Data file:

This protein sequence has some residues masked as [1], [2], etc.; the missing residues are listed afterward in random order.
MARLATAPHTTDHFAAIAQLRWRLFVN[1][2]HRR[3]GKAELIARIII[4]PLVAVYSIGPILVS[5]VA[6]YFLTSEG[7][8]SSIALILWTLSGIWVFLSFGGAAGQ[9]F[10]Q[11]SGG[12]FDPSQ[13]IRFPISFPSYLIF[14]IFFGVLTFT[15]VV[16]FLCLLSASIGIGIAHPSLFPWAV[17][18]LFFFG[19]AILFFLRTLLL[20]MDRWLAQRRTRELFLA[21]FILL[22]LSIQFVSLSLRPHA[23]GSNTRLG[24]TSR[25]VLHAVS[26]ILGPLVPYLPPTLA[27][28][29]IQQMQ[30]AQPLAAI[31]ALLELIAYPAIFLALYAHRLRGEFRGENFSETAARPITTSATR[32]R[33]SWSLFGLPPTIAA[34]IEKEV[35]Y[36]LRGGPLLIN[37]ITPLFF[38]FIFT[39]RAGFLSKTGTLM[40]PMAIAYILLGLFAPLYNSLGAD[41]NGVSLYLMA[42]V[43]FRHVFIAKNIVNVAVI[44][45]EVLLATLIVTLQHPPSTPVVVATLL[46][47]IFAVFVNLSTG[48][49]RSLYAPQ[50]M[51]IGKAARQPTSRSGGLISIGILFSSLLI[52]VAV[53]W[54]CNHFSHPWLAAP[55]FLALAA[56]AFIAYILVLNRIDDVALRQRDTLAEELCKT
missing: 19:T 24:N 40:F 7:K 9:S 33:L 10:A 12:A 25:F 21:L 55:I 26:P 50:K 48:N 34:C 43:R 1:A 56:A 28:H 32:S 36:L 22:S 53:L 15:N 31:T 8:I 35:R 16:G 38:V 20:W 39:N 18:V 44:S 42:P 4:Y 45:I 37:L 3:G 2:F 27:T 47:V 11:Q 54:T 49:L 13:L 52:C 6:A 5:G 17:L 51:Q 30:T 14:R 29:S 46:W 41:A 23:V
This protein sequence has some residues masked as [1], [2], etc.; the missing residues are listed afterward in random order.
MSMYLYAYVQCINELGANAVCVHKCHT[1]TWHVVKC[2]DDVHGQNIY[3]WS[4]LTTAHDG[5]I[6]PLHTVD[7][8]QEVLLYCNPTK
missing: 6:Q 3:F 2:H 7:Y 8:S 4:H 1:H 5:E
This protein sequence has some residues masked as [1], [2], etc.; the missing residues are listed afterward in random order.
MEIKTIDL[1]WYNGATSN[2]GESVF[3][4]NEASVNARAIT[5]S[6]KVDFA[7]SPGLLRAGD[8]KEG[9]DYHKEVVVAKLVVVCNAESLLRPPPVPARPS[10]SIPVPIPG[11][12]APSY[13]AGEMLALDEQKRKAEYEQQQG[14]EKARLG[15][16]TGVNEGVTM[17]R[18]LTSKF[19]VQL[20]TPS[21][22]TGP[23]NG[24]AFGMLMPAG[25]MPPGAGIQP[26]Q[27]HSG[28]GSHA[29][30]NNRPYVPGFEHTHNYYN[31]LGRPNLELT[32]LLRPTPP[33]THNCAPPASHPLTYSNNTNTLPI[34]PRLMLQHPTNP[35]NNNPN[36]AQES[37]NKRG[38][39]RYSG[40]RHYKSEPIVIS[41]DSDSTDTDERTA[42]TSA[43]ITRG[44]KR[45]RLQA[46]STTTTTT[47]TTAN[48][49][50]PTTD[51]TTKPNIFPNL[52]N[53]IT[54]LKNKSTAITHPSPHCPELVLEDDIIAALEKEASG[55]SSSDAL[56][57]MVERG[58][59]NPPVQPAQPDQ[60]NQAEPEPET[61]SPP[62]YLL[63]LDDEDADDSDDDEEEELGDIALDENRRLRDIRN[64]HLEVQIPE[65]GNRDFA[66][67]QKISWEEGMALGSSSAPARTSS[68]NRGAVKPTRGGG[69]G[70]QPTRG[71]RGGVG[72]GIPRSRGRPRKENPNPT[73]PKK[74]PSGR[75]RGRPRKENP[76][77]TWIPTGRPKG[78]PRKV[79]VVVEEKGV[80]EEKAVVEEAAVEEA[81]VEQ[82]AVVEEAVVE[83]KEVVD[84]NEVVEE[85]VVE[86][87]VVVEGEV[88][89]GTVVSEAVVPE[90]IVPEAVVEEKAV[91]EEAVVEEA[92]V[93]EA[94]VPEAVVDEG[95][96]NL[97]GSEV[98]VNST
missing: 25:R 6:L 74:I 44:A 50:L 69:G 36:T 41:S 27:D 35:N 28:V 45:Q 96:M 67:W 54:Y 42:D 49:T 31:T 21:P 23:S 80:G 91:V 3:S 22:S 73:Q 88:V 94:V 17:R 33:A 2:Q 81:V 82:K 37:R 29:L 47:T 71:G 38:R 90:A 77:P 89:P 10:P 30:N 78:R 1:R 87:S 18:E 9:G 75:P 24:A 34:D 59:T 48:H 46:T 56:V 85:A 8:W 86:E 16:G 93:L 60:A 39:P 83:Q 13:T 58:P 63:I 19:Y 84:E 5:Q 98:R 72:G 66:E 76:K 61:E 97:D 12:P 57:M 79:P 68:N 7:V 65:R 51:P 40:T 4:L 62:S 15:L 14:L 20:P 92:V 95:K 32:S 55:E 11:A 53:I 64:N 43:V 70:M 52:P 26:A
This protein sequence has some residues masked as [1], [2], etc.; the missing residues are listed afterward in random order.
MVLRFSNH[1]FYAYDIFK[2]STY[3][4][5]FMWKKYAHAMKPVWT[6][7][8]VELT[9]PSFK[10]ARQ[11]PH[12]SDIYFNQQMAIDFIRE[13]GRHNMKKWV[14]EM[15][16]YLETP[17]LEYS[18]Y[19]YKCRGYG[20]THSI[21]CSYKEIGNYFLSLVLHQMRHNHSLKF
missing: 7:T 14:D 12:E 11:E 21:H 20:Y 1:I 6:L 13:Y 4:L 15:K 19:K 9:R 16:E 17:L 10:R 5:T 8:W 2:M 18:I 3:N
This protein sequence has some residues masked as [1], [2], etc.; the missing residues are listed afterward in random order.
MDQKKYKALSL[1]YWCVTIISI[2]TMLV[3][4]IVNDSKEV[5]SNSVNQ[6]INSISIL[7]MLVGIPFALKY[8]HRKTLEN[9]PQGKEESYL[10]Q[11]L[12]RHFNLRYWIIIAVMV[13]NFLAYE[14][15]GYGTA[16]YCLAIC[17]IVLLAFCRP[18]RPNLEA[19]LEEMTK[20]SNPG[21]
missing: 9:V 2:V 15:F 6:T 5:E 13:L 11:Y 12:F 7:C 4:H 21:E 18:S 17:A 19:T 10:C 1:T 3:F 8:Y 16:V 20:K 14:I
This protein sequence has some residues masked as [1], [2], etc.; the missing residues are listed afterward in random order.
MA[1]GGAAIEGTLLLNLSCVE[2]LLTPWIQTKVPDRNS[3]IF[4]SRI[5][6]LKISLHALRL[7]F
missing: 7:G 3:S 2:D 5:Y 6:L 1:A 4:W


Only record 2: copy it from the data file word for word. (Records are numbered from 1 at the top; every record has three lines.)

This protein sequence has some residues masked as [1], [2], etc.; the missing residues are listed afterward in random order.
MSMYLYAYVQCINELGANAVCVHKCHT[1]TWHVVKC[2]DDVHGQNIY[3]WS[4]LTTAHDG[5]I[6]PLHTVD[7][8]QEVLLYCNPTK
missing: 6:Q 3:F 2:H 7:Y 8:S 4:H 1:H 5:E